Conference Workstreams

Our Workstreams

1st Session Workstreams
Making it Real: how to do personalised care and support
Personalisation is based on the idea that people want to have a life not a service. A new version of Making it Real was published by Think Local Act Personal Partnership and Coalition for Collaborative Care in October 2018. This provides a framework and a set of statements that describe what good, citizen-focused, personalised care and support look like from the point of view of people themselves. It is also about sharing power so people have choice and control over their lives. At this highly interactive workshop, participants will have the opportunity to get to grips with Making it Real and to explore and discuss how they can use it in order to help people lead the lives they want with the right kinds of support.


Tim Parkin

Tim has worked in the area of social care and related areas for over 30 years in a range of different roles that have included policy and strategy, partnership work, commissioning and project management. As senior policy advisor for the Think Local Act Personal Partnership his work includes projects concerned with building community capacity, improving the evidence base for personalisation, and leading on the development of a revised version of Making it Real which sets out what good personalised care and support looks like. Between 2009 and 2013 Tim worked in the south east of England for the Department of Health and then the Health & Social Care Partnership, supporting policy implementation in the areas of personalisation, user led organisations, safeguarding, and carers. Prior to joining TLAP in 2016, Tim worked for Sitra, an organisation that represented supported housing providers, on a range of projects designed to link housing with social care, particularly in and around the development of the Care Act.

So What, What Next Project
Learn about this work in the Black Country to support people with a learning disability or autism who have recently been discharged from hospital. Helping people to explore their skills and passions and to find ways to contribute these to their local communities. Hear people’s stories


Angela Catley

Angela feels strongly about the rights of people with a learning disability - as a citizen, friend and advocate and also in her work. Angela began her career as a nurse for people with a learning disability, moving on to manage many different care services including a residential care home and shared lives service. More recently Angela has managed projects with a focus on people, communities and finding different ways to help people live their life their way. Angela is the Director of Development at Community Catalysts a creative social enterprise, based in Yorkshire and working across the UK.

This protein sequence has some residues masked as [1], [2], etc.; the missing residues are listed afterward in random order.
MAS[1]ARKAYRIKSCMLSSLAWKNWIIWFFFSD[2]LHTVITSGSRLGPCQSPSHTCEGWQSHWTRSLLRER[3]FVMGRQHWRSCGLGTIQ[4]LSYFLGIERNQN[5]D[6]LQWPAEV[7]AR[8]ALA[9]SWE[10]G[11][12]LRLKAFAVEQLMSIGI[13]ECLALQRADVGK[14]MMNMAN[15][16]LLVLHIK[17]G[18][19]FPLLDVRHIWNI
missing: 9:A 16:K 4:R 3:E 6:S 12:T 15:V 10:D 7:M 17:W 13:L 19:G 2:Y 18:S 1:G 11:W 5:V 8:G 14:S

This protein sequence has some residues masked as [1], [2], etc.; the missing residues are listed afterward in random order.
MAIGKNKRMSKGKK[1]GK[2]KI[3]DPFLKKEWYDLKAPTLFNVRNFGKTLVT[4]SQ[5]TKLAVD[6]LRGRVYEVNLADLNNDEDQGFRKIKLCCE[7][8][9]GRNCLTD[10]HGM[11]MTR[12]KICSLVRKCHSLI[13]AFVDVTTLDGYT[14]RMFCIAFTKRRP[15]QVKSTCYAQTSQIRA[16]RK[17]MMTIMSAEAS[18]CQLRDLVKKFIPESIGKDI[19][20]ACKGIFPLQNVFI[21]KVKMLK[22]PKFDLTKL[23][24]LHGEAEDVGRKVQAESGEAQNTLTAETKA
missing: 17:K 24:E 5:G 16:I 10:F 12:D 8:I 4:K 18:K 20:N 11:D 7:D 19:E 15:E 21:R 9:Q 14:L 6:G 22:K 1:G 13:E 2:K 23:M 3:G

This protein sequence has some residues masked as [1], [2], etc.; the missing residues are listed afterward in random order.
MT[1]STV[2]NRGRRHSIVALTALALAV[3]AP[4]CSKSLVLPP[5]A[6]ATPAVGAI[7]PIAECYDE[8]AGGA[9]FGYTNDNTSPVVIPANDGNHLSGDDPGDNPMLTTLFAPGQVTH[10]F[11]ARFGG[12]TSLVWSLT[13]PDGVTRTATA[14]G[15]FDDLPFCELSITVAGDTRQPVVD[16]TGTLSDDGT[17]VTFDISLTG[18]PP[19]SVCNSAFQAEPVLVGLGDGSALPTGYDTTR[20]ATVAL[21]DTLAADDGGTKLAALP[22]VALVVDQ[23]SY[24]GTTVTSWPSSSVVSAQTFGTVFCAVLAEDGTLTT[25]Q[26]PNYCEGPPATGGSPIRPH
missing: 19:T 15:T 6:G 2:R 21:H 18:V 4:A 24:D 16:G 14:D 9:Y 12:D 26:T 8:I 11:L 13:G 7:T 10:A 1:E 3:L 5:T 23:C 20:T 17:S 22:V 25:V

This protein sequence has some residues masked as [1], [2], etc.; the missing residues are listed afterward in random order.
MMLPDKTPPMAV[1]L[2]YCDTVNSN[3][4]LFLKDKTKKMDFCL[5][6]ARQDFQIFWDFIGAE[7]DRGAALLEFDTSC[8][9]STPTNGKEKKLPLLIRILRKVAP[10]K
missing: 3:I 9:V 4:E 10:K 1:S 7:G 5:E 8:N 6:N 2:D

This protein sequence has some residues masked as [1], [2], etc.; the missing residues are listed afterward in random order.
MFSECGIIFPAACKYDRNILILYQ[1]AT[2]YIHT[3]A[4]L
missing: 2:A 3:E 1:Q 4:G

NW Coproduction - A Long Term Relationship NOT a One Night Stand (that's Consultation)
The North West Training and Development Team has a 30 year history in the North West, in Partnership with Pathways Associates we have worked hard to make sure that the voices of children, young people, adults and older citizens with learning disability, autism or both are central to strategic planning across the North West and have been referred to as the 'Regional Glue'. Come along to find out what we do and how we do it.


NWTDT & Pathways
The North West Training and Development Team has been in existence since the mid 1980’s and is funded primarily through annual subscription by every Local Authority and Clinical Commissioning Group in the North West.
NWTDT works at the interface between people who use services, their families and services to support the development of better futures for all. We work closely with statutory services including a close partnership with the North West branch of the Association of Directors of Adults Social Services as well as with individuals and families. NWTDT worked to establish Pathways Associates Community Interest Company because we saw the need to be able to support people lead the work we were doing and attract independent funding to be able to do that.
We also wanted a better way to be able to directly employ people with a learning disability, autism or both and their families to deliver the majority of our work.
Pathways Associates Community Interest Company is committed to supporting individuals to take control of all aspects of their lives as described by the 12 pillars of independent living.

Pathways operates as a social enterprise reinvesting surplus into supporting research and developments which promote our principles and make our services available at a subsidised rate (or largely free) to people who may be entitled to health and social care services and their families.

We seek to attract funding from external sources in order to support the work we do and our partnerships with other organisations which share our values.